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  • Writer's pictureGreen Door Therapy

D.E.A.R. M.A.N.: How to Make a Request Without Dishonoring your Self-Respect

Imagine you are about to give a speech in front of a classroom for the first time, and the room is silent just before you are about to speak. In that moment, you realize that the floor is yours and all eyes are on you with the teacher reading with their pen to start grading as soon as you utter your first word. You have probably been in this moment before during your time in school, or you are currently in school, and you are prepping for this very speech that is about to occur very soon. Speeches can create an adrenaline rush in us – whether this rush is enough to help us push our way over the finish line after presenting your closing line, or if it boils over too much and we are not able to speak a single word. Whenever we are faced with the task of communicating with someone, it can stir up the same level of anxiety in us. Dialectical Behavioral Therapy teaches the skill Interpersonal Effectiveness, which in short, teaches us how to keep and improve relationships in our lives, how to keep and improve our self-respect, and how to obtain a personal goal. One crucial part of Interpersonal Effectiveness is the use of D.E.A.R. M.A.N., which teaches us how to communicate to a person or people in a way that maintains our self-respect. This skill is formatted for either serious conversations or assisting us in asking another person for a small favor. Here is how the acronym is broken down:

*The first part of the acronym is meant to help format the person’s request


You want to describe the situation without straying away from the facts. (Example: “You told me that you would call me as soon as you got to your friend’s house”).


You want to be open in expressing your thoughts and emotions about the situation. You want to speak only on your behalf – you cannot assume how the person is thinking or feeling. HINT: Starting the sentence with ‘I want’ or ‘I don’t want’ instead of saying ‘You should’ or ‘You should not’ helps eliminate the chances of the other person becoming defensive. (Example: “I start to worry about you and think the worst has happened to you when you do not call me”).


You want to be assertive in asking for what you want and saying NO if needed. Remember, the person or people cannot read your minds. (Example: “I would greatly appreciate it if you would call me when you arrive to your friend’s house”).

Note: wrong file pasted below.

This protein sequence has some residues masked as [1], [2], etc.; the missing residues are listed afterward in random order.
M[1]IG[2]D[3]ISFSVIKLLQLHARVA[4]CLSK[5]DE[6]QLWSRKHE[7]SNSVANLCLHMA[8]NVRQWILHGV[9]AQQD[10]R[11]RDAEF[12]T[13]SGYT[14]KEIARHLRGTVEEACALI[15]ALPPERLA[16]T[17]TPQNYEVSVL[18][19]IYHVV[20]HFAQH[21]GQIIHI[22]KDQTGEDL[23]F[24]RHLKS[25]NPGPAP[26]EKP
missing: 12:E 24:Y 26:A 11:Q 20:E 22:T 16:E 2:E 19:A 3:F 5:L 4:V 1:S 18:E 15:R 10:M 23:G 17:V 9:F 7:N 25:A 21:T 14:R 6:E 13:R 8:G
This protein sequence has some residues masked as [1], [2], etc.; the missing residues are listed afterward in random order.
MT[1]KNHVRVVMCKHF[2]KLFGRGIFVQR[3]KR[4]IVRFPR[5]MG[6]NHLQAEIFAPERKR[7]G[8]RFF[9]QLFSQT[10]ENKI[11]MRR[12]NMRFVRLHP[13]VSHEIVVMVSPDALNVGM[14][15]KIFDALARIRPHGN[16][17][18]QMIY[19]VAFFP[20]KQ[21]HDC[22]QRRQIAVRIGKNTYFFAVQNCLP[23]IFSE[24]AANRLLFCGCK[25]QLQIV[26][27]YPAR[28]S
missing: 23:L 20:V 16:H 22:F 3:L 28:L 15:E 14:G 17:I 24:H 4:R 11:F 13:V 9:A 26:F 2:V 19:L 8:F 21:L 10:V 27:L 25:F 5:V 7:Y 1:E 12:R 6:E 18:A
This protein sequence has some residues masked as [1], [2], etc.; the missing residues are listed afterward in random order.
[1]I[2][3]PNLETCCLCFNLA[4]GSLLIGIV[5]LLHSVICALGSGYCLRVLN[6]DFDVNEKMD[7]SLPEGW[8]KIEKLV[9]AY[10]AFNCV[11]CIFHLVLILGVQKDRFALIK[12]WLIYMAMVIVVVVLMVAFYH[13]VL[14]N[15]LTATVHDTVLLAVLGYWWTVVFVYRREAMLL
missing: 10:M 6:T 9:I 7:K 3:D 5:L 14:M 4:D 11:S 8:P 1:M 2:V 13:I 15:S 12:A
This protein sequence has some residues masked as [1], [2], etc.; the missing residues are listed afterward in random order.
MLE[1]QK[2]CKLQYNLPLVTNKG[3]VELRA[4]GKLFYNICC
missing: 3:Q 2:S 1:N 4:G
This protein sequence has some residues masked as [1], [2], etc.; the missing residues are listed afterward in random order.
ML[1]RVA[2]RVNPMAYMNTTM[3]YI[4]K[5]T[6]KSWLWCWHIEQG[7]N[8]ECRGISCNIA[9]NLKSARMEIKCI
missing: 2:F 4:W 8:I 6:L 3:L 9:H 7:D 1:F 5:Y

Reinforce, or reward’ the person or people by describing the positive affects the thing you are requesting will have on you and the relationship. HINT: If needed, ask clarifying questions, and describe any consequences that may come from your request not being honored. (Example: “I would be so relieved if you do this for me”).

*The second part of the acronym is meant for the person presenting their point to keep in mind as they convey the seriousness of their request


You want to keep your focus on your goals. Be mindful of the environment you are in as you discuss your request – make sure it is not an area that is too distracting so that you stay on topic. It is OKAY to sound like a broken record! If the other person or people try to change the subject, start to get defensive, or their emotions become heightened, do not respond to these attacks or distractions. Keep stating your request. (Example: “I would appreciate a phone call ”).

Appear Confident

You want to appear confident when presenting your request. Try to avoid making eye contact with just the ground. Be mindful of your tone of voice and try to avoid mumbling or saying the famous line ‘I’m not sure’.


Depending on the request that you are trying to receive, sometimes it is best to GIVE TO GET. Offer up any other solutions to the request. Think of things that may work in the situation. (Example: “What if you texted me instead of called me? I would be okay with that”) HINT: Ask what the other person or people have a solution to the problem. (Example: “What do you think should happen? I don’t want to keep worrying about you or bugging you about this”).


Blog post written by Tanya Schmitz, therapist intern at Green Door Therapy.

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